Worldwide outbreaks of enterovirus D68 (EV-D68) in 2014 and 2016 have caused serious respiratory and neurological disease. We collected samples from several European countries during the 2018 outbreak and determined 53 near full-length genome ('whole genome') sequences. These sequences were combined with 718 whole genome and 1,987 VP1-gene publicly available sequences. In 2018, circulating strains clustered into multiple subgroups in the B3 and A2 subclades, with different phylogenetic origins. Clusters in subclade B3 emerged from strains circulating primarily in the US and Europe in 2016, though some had deeper roots linking to Asian strains, while clusters in A2 traced back to strains detected in East Asia in 2015-2016. In 2018, all sequences from the USA formed a distinct subgroup, containing only three non-US samples. Alongside the varied origins of seasonal strains, we found that diversification of these variants begins up to 18 months prior to the first diagnostic detection during a EV-D68 season. EV-D68 displays strong signs of continuous antigenic evolution and all 2018 A2 strains had novel patterns in the putative neutralizing epitopes in the BC- and DE-loops. The pattern in the BC-loop of the USA B3 subgroup had not been detected on that continent before. Patients with EV-D68 in subclade A2 were significantly older than patients with a B3 subclade virus. In contrast to other subclades, the age distribution of A2 is distinctly bimodal and was found primarily among children and in the elderly. We hypothesize that EV-D68's rapid evolution of surface proteins, extensive diversity, and high rate of geographic mixing could be explained by substantial reinfection of adults. Better understanding of evolution and immunity across diverse viral pathogens, including EV-D68 and SARS-CoV-2, is critical to pandemic preparedness in the future.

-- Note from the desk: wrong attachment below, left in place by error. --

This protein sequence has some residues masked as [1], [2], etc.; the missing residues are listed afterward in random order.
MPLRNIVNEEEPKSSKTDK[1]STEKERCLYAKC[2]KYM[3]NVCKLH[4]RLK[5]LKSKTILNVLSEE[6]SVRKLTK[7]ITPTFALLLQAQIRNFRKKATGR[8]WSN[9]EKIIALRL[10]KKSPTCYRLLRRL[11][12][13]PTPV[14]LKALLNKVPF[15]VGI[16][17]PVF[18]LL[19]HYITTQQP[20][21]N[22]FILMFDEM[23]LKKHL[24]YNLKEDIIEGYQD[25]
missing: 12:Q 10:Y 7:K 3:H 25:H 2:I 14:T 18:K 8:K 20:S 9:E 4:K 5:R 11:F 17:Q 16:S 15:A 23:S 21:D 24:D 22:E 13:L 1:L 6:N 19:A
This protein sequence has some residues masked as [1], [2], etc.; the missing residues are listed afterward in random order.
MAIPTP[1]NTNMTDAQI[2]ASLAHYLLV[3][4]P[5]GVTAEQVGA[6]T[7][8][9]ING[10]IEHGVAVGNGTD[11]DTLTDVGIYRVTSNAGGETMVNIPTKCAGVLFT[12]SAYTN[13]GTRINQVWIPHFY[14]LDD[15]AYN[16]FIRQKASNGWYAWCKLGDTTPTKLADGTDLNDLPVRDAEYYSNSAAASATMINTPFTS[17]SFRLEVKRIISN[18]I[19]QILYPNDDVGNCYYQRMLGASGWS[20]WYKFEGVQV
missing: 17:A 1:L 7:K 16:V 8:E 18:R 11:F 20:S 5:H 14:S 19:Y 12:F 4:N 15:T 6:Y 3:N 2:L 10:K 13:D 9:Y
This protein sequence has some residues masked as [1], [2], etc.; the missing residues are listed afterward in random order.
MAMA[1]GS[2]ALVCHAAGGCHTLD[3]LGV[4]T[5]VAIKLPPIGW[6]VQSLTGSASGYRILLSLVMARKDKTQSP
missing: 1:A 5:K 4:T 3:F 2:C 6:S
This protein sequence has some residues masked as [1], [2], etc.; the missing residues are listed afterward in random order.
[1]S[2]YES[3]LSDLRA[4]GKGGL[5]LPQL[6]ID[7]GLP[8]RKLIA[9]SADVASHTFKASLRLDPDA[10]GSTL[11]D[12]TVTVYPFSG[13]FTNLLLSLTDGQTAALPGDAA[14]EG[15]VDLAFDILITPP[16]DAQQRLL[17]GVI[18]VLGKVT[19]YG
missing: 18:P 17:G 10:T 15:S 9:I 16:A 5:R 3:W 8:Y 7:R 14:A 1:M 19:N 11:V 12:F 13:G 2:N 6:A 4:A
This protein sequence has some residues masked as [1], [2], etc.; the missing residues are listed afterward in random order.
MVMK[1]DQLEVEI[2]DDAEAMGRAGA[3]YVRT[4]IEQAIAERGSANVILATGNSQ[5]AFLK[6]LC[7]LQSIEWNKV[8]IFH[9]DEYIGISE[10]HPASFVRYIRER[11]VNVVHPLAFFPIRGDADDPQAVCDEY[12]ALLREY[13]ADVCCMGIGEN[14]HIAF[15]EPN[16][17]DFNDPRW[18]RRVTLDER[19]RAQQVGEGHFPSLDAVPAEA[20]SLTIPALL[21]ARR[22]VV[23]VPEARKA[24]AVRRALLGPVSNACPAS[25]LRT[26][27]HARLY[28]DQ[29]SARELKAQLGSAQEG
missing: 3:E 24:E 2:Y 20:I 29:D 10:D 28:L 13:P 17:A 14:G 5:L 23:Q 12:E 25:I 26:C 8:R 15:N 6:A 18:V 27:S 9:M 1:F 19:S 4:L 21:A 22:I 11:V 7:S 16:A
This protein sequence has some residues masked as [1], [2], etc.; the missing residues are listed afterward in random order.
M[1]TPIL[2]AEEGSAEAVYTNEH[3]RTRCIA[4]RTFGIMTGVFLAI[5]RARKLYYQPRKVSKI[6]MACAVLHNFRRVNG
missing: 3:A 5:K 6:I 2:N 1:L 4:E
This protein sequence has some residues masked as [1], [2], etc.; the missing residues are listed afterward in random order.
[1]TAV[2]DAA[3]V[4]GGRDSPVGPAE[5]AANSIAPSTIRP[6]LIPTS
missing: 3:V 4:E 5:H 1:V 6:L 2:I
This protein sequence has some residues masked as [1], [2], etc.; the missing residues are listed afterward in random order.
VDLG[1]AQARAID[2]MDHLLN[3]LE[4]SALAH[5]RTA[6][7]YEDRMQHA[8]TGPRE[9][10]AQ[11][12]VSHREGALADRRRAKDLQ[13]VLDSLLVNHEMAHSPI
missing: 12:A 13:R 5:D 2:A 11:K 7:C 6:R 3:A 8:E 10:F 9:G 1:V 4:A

Subject(s)
COVID-19 , Enterovirus D, Human , Enterovirus Infections , Respiratory Tract Infections , Adult , Aged , Child , Demography , Disease Outbreaks , Enterovirus D, Human/genetics , Enterovirus Infections/epidemiology , Humans , Phylogeny , SARS-CoV-2
18.
medrxiv; 2022.
Preprint in English | medRxiv | ID: ppzbmed-10.1101.2022.06.15.22276439

ABSTRACT